For decades, the only things launching from Boca Chica Beach here were ospreys and seagulls. But in a few years, million-pound rockets will begin lifting off from this stretch of isolated beach at Texas’ southernmost tip and fire into the deepest reaches of outer space.

The recent announcement by Space Exploration Technologies, or SpaceX, that it plans to build a first-of-its kind, fully-private launch facility in Brownsville has rattled this border city and underscores the shifting story of space exploration from government-run missions to private-sector enterprise.

“This is what the ‘new space’ industry is all about,” said James Pura, president and director of Space Frontier Foundation, a California non-profit that advocates commercial space travel. “No one ever thought of creating a launch pad in Texas before. It was out of the realm of possibilities. [SpaceX] is providing alternative solutions to society’s needs.”

SpaceX, started by billionaire and PayPal founder Elon Musk, will build the spaceport over 50 acres of privately-owned land at the end of Texas Highway 4 and be launch-ready in about two years. The complex, which will include a rocket launch site, launch command center and ground tracking station, will do up to 12 launches a year. The spaceport is unique in that it will be the first one built entirely by a private company, not by NASA or on a government base, Pura said. It’s part of the so-called “new space” movement, led by firms such as Blue Origin, set up by founder Jeff Bezos, the Virgin Group’s Virgin Galactic and SpaceX, that are building cheaper, reusable spacecraft and paving the way to space tourism.

For Texas, the Brownsville spaceport marks a major shift in the state’s traditional space industry. For more than four decades, the Johnson Space Center in Houston served as the primary command center for U.S. manned flights into space, from the Apollo programs of the 1960s and ’70s to the more recent space shuttle missions. But after NASA closed down the space shuttle program in 2011, shifting their focus on sending astronauts beyond Earth’s orbit and eventually to Mars, the state’s space industry has been in flux, although the Johnson Center still employs about 14,000 workers in the region, according a report earlier this year from Gov. Rick Perry’s office.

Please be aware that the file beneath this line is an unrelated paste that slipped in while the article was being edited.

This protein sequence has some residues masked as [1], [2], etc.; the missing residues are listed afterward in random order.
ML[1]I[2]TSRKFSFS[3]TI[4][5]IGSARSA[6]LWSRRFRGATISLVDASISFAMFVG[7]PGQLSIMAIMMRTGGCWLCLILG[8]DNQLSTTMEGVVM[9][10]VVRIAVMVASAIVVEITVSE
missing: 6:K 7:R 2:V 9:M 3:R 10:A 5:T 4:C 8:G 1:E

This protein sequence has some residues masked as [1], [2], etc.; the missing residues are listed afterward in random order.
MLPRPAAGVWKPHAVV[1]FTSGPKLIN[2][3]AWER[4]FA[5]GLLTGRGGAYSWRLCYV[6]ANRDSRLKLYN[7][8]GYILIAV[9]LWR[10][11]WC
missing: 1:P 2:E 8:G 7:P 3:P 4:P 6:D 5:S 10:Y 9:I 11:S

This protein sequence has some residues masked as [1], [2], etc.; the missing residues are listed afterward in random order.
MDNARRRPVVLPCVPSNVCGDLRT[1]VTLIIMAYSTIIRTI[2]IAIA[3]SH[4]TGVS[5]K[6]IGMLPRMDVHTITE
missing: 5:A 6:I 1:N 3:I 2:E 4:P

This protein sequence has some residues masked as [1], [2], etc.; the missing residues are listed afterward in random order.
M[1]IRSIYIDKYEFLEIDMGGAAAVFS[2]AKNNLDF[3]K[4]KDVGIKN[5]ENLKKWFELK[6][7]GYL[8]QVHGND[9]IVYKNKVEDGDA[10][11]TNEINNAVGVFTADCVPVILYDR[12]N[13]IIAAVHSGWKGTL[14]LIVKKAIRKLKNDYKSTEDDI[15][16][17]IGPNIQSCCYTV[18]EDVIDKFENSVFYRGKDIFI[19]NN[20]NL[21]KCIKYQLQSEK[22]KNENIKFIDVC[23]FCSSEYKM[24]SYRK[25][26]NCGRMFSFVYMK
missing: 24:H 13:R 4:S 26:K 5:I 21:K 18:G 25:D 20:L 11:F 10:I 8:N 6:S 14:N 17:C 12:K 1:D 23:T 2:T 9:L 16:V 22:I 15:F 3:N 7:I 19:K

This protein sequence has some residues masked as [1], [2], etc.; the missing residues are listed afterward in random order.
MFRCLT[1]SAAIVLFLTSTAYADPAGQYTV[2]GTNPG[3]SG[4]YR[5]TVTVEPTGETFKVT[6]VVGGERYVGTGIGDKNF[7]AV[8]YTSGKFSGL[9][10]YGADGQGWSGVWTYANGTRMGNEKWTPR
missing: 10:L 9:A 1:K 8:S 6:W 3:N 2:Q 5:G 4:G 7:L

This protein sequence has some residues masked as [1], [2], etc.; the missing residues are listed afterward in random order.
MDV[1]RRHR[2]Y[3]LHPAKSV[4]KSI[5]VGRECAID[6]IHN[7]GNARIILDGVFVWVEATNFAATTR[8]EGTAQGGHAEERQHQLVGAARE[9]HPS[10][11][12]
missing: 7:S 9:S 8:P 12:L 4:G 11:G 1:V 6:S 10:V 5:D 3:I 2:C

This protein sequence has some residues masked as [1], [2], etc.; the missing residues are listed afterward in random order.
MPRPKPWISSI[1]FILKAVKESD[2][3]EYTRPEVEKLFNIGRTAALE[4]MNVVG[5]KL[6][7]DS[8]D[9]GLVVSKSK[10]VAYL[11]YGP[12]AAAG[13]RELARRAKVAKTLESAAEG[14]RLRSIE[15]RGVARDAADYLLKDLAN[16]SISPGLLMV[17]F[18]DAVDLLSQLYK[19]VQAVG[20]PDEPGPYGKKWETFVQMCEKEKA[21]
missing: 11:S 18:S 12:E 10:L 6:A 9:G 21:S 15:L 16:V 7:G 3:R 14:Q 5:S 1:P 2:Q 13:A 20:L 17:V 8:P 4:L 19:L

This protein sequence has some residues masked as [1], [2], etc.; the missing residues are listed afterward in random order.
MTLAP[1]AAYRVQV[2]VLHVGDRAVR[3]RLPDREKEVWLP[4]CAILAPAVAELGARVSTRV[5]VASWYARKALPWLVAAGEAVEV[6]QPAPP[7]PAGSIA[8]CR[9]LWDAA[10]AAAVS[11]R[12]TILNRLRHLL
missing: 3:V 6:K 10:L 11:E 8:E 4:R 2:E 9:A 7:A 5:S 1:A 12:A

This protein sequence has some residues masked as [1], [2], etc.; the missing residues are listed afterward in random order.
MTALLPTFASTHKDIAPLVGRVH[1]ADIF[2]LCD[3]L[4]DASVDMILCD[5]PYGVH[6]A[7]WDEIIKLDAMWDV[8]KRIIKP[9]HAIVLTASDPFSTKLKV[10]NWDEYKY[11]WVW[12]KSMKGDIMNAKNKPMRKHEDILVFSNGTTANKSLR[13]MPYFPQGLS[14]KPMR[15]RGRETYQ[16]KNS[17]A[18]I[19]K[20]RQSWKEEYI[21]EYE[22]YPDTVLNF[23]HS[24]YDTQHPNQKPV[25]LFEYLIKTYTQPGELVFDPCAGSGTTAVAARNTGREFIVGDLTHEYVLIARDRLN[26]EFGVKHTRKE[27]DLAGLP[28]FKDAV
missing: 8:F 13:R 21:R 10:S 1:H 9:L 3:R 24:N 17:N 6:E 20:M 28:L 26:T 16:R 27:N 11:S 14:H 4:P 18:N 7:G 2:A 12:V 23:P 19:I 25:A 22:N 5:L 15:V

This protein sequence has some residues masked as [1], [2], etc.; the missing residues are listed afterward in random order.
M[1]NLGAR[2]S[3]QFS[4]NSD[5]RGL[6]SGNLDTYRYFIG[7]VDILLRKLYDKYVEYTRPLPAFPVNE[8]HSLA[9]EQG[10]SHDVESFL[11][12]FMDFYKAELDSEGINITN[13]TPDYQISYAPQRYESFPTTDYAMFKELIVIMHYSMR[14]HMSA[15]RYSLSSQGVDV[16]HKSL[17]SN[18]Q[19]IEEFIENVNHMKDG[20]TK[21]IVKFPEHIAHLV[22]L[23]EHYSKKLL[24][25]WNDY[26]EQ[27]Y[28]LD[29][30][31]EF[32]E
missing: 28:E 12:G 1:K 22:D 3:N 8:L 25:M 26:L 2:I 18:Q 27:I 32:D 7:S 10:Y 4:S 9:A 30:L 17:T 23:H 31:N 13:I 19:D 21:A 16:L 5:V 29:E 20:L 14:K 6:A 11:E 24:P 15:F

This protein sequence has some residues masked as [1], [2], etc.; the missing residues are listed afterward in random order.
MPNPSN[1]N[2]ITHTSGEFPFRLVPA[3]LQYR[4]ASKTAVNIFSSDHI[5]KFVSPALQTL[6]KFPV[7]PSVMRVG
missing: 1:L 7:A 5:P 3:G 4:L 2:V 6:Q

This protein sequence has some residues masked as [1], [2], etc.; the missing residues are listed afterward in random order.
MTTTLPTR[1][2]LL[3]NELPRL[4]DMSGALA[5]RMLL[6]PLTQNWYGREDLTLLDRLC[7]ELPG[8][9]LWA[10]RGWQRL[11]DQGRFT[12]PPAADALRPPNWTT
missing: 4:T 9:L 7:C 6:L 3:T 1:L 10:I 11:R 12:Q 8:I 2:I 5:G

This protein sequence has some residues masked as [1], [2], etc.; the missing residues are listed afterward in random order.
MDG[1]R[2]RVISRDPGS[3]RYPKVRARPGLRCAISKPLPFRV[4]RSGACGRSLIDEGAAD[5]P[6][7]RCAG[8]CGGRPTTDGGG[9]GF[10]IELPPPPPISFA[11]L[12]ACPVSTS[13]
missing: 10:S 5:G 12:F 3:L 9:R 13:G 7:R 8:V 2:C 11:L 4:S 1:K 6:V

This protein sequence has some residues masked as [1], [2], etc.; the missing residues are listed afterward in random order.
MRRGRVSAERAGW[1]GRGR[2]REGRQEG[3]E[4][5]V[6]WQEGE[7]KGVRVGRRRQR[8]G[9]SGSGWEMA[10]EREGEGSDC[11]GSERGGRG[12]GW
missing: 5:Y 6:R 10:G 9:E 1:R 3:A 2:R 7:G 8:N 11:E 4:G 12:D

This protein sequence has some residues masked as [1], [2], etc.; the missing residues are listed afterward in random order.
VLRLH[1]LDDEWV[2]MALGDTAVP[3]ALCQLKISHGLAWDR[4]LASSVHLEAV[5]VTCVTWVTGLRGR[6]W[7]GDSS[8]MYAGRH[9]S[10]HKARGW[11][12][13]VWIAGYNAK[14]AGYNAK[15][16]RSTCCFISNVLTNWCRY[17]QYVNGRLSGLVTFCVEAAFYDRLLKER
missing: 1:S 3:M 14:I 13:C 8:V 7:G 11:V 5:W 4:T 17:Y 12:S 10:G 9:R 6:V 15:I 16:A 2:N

SpaceX’s Brownsville port is expected to create 500 direct jobs over the next decade, draw $85 million in capital investment to the city and generate $51 million in annual salaries, said Gilberto Salinas, of the Brownsville Economic Development Council. More importantly, it could create an “ecosystem” of aeronautical and engineering firms catering to the launches, he said. For a city mostly known for its manufacturing trade and proximity to Matamoros, Mexico, just across the Rio Grande, the SpaceX project is nothing short of revolutionary, Salinas said. “This is going to become a mini-Silicon Valley, with a Latin flavor to it,” he said.

Though federal permits initially allow for only cargo flights, Musk has said he plans to send people into space from the Brownsville port. At a groundbreaking last month that drew Perry and other officials, Musk hinted at interplanetary manned flights. “It could very well be that the first person that departs for another planet could depart from this location,” Musk told reporters while standing near the future site of the launch pad.

One of the biggest beneficiaries of the project will be the University of Texas at Brownsville, which will be collaborating with the spaceport. The partnership, known as STARGATE, will be a space exploration technology center located at the SpaceX command center and run by UTB faculty and students. Here, UTB astrophysics students will get to work in modern laboratory facilities and gain access to SpaceX’s state-of-the-art satellite equipment, as well as its engineers. The goal is to create a pipeline for UTB students to gain experience and later work for SpaceX, said Rick Jenet, UTB astrophysics professor who helped formed the partnership.

Those students will be at the frontlines of commercial space travel, learning things not seen anywhere else in the world, he said. “We’re definitely entering a new chapter in the era of space exploration,” Jenet said. “And the title of that chapter will be Brownsville.”

Rick Jervis